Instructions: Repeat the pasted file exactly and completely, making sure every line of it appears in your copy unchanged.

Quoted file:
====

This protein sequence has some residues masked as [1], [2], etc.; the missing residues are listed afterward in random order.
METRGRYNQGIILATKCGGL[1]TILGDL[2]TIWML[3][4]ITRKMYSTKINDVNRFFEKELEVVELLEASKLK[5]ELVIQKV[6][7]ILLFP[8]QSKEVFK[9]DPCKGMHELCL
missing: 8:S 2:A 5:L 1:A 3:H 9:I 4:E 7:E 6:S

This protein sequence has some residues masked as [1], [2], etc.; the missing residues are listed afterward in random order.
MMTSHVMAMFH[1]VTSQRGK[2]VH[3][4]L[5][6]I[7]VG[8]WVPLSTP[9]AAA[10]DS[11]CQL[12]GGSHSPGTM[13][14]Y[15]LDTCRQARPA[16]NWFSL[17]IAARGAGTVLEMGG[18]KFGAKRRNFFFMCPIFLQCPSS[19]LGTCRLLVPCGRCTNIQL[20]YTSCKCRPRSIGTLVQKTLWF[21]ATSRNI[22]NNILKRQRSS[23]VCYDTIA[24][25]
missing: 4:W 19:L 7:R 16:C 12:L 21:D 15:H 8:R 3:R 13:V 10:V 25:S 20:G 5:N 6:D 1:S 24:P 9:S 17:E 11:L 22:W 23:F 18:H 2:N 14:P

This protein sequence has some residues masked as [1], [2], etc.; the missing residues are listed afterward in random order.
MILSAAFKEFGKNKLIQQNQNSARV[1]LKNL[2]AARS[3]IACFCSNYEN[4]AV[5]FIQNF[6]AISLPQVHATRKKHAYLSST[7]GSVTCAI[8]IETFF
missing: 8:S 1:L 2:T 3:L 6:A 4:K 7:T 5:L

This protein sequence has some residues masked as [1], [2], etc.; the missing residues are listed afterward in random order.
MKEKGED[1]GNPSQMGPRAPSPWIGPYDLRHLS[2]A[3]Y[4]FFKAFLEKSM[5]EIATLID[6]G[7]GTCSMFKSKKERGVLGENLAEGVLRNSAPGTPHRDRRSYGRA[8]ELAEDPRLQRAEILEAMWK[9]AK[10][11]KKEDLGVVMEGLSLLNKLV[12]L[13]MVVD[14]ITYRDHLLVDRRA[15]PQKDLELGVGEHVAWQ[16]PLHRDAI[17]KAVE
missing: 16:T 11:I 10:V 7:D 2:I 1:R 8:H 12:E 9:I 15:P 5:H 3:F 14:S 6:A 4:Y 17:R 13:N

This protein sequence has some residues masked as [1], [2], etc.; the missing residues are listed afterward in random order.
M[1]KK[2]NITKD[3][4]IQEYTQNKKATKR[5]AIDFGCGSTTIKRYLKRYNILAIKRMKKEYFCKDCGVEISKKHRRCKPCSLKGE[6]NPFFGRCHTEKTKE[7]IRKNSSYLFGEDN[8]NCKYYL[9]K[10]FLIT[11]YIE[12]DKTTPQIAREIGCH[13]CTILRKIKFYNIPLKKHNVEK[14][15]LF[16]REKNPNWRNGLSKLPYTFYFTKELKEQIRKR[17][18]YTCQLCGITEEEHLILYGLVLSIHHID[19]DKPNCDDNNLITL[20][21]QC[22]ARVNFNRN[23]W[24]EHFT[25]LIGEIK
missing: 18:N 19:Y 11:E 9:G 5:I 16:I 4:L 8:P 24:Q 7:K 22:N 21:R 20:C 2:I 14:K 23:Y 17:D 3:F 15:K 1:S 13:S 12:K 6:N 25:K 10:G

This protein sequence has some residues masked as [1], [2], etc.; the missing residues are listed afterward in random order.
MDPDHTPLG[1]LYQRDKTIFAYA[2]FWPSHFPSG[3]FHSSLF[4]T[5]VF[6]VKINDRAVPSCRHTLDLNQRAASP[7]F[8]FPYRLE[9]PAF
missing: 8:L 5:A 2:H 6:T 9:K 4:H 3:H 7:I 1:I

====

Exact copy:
This protein sequence has some residues masked as [1], [2], etc.; the missing residues are listed afterward in random order.
METRGRYNQGIILATKCGGL[1]TILGDL[2]TIWML[3][4]ITRKMYSTKINDVNRFFEKELEVVELLEASKLK[5]ELVIQKV[6][7]ILLFP[8]QSKEVFK[9]DPCKGMHELCL
missing: 8:S 2:A 5:L 1:A 3:H 9:I 4:E 7:E 6:S

This protein sequence has some residues masked as [1], [2], etc.; the missing residues are listed afterward in random order.
MMTSHVMAMFH[1]VTSQRGK[2]VH[3][4]L[5][6]I[7]VG[8]WVPLSTP[9]AAA[10]DS[11]CQL[12]GGSHSPGTM[13][14]Y[15]LDTCRQARPA[16]NWFSL[17]IAARGAGTVLEMGG[18]KFGAKRRNFFFMCPIFLQCPSS[19]LGTCRLLVPCGRCTNIQL[20]YTSCKCRPRSIGTLVQKTLWF[21]ATSRNI[22]NNILKRQRSS[23]VCYDTIA[24][25]
missing: 4:W 19:L 7:R 16:C 12:L 21:D 15:H 8:R 3:R 13:V 10:V 25:S 20:G 5:N 6:D 1:S 24:P 9:S 17:E 11:L 22:W 23:F 18:H 2:N 14:P

This protein sequence has some residues masked as [1], [2], etc.; the missing residues are listed afterward in random order.
MILSAAFKEFGKNKLIQQNQNSARV[1]LKNL[2]AARS[3]IACFCSNYEN[4]AV[5]FIQNF[6]AISLPQVHATRKKHAYLSST[7]GSVTCAI[8]IETFF
missing: 8:S 1:L 2:T 3:L 6:A 4:K 7:T 5:L

This protein sequence has some residues masked as [1], [2], etc.; the missing residues are listed afterward in random order.
MKEKGED[1]GNPSQMGPRAPSPWIGPYDLRHLS[2]A[3]Y[4]FFKAFLEKSM[5]EIATLID[6]G[7]GTCSMFKSKKERGVLGENLAEGVLRNSAPGTPHRDRRSYGRA[8]ELAEDPRLQRAEILEAMWK[9]AK[10][11]KKEDLGVVMEGLSLLNKLV[12]L[13]MVVD[14]ITYRDHLLVDRRA[15]PQKDLELGVGEHVAWQ[16]PLHRDAI[17]KAVE
missing: 16:T 11:I 10:V 7:D 2:I 1:R 8:H 12:E 9:I 15:P 5:H 3:F 14:S 6:A 4:Y 17:R 13:N

This protein sequence has some residues masked as [1], [2], etc.; the missing residues are listed afterward in random order.
M[1]KK[2]NITKD[3][4]IQEYTQNKKATKR[5]AIDFGCGSTTIKRYLKRYNILAIKRMKKEYFCKDCGVEISKKHRRCKPCSLKGE[6]NPFFGRCHTEKTKE[7]IRKNSSYLFGEDN[8]NCKYYL[9]K[10]FLIT[11]YIE[12]DKTTPQIAREIGCH[13]CTILRKIKFYNIPLKKHNVEK[14][15]LF[16]REKNPNWRNGLSKLPYTFYFTKELKEQIRKR[17][18]YTCQLCGITEEEHLILYGLVLSIHHID[19]DKPNCDDNNLITL[20][21]QC[22]ARVNFNRN[23]W[24]EHFT[25]LIGEIK
missing: 18:N 19:Y 11:E 9:G 5:I 16:I 4:L 8:P 24:Q 7:K 22:N 21:R 20:C 2:I 14:K 23:Y 17:D 3:F 15:K 1:S 13:S 12:K 6:N 25:K 10:G

This protein sequence has some residues masked as [1], [2], etc.; the missing residues are listed afterward in random order.
MDPDHTPLG[1]LYQRDKTIFAYA[2]FWPSHFPSG[3]FHSSLF[4]T[5]VF[6]VKINDRAVPSCRHTLDLNQRAASP[7]F[8]FPYRLE[9]PAF
missing: 8:L 5:A 2:H 6:T 9:K 4:H 3:H 7:I 1:I